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Refinery29 rounds up the best shows from London Fashion Week. By Gabriel Bell
In the wake of New York's frostbitten Fashion Week, we could think of little more than warmer climes and hotter looks. But thankfully, there will always be an England.
Historically more temperate in weather and daring in design than anything in Bryant Park, London Fashion Week not only steered clear of New York's soft knits, but offered welcome shots of color, contrast, and bravado. Now, London being London, the looks ran a little darker and cut a little deeper than simple street-wear. But we think it's always good to start the season with some attitude. Here are our favorites from last week's British invasion.
Marios Schwab
Like another beneficiary of Top Shop's wide-reaching sponsorships, Christopher Kane, Schwab is a forward-thinking designer with one foot in the '80s and an approach to the femme that bridges generations. Also like Kane, Schwab's work for fall was marked by matte blacks and subtle hints of bondage. Unlike Kane though, this young Greek incorporated decidedly less sexualized silhouettes, best represented through nipped puffy coats and a regal ensemble that seemed equal parts kimono and evening gown. Schwab's usual shrink-fit evening dresses assumed a new maturity through the use of more seasonal materials and the sharp application of blue and red on black.
Jonathan Saunders
We've seen few collections (with any country code) as innovative and inspiring as Saunders' bold experiment in thick lines and vertical geometry. Multiple takes on his slender but powerful column-like form served as a steady base for rectangular compositions as subtle as stop signs—gradiated, multihued textiles that faded from blue to white, and punches of canary yellow that still have us seeing spots. Nearly every look was a standout, even if they'll have a hard time fitting into a crowd. Perhaps it was a tad too reminiscent of '60s futurism…but who cares. It was fun, and arguably Saunders' most memorable turn-out to date.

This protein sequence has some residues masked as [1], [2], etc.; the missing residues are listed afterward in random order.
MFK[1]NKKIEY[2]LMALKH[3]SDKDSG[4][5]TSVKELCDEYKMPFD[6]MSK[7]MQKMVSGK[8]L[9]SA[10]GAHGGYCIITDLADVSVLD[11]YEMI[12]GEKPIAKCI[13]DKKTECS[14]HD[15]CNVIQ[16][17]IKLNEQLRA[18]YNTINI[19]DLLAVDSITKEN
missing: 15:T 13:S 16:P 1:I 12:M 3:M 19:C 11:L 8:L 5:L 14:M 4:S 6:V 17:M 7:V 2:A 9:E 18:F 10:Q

Hamish Morrow
Featuring black, black, and more black, Morrow's fall harvest quietly reveled in the time-honored practice of bundling up. Resembling champagne glasses wrapped in midnight origami, Morrow's ladies strode down the runway sporting massive scarves, shoulders, and sleeves all atop simplified underpinnings. Covered in folds, but rarely betraying their seams, these rare creations appeared ideal for making an entrance with due drama but little spectacle.
Speaking of titanic scarves, the East End's P.T. Barnum, Giles Deacon, sent model Coco Rocha down the catwalk in a thickly knit wrap so large and arresting that we almost missed the nest of black quills orbiting her face. Outsized knitwear—practically a parody of other trends—was just the most humorous part of this three-ring circus that also happened to feature brilliant patchwork dresses, exquisite anemone-like gowns, and dodgy feathered sandals. Pyrotechnics aside, even Deacon's less successful flights of fancy are buttressed by mastery of seams and silk. The simple, shining dresses worn beneath most of his special effects didn't hang on his models—instead, they flowed right along with them.
Nathan Jenden
Every year, the press platoons another developing talent into Rising Star duty. This year's draftee, Nathan Jenden, comes with a New York pedigree, a touch of sock-hop kitsch, and yards and yards of black taffeta. Keeping an eye on the clothes, one could see that Jenden does have a knack for inflated, asymmetrical forms that replace '50s cocktail-dress lace and ruffle with '80s sheen and leather. Bouffant hairdos and suede-topped boots gave a knowing nod to the girls who swung with Rude Boys back when Ska ruled the London clubs.
Christopher Kane
Velvet—that heart-shaped chocolate box of the fashion world—has made many an unwelcome appearance this season. But leave it to the cunning Kane to create a Valentine's Day collection that wrangled that same sappy fabric in the name of sex. Shifting to a richer assortment of jewel tones, one of London's loudest young lions layered his sharp, romantic tops, skirts, and dresses over an almost uniform base of sheer black. The glorious use of ruffled leather in both bodices and wide, folded skirts added a touch of kink to a sly and sumptuous fall line that wrapped hard-edged ladies in alternating soft and sleek textures.
Refinery29 rounds up the best shows from London Fashion Week.